In D 3/03
the board of appeal confirmed its case law (D 12/97
, OJ 1999, 566), whereby the REE 1994 neither required EQE decisions to be reasoned nor made reference to R. 68(2) EPC 1973
(cf. now R. 111(2) EPC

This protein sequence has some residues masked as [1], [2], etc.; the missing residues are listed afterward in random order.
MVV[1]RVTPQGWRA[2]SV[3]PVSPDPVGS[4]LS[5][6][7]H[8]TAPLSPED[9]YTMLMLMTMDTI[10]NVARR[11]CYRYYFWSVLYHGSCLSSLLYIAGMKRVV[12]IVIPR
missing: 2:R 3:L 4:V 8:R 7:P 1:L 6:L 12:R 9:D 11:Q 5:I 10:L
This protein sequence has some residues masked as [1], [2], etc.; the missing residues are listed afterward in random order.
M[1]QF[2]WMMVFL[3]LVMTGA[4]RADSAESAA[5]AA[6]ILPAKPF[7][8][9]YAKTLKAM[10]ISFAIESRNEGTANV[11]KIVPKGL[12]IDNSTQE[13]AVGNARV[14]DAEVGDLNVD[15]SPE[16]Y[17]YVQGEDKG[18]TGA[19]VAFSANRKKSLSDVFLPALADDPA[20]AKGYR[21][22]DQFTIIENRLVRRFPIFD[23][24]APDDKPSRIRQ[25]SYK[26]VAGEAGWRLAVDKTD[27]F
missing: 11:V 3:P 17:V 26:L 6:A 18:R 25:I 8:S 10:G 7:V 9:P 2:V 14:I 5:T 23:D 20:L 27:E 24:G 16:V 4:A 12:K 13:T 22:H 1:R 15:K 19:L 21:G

), which therefore did not apply. The Guidelines for Examination were likewise not applicable for the same reasons. The REE and its Implementing provisions were lex specialis for the EPC. In other words, unless they expressly referred to the EPC, then only they and not the EPC applied. The subsidiary nature of these provisions was justified by the fact that they governed a particular matter unrelated to the EPC stricto sensu, since their purpose was to establish whether a candidate was considered fit to practise as a professional representative before the EPO. With regard to the review by the courts of decisions concerning the European qualifying examination for professional representatives before the EPO, the Federal German Constitutional Court had also held that the obligation to give reasons for examination decisions cannot be regarded as an expression of the structural elements of any protection of basic rights intended by the Basic Law (see decision 2 BvR 2368/99 of 4 April 2001).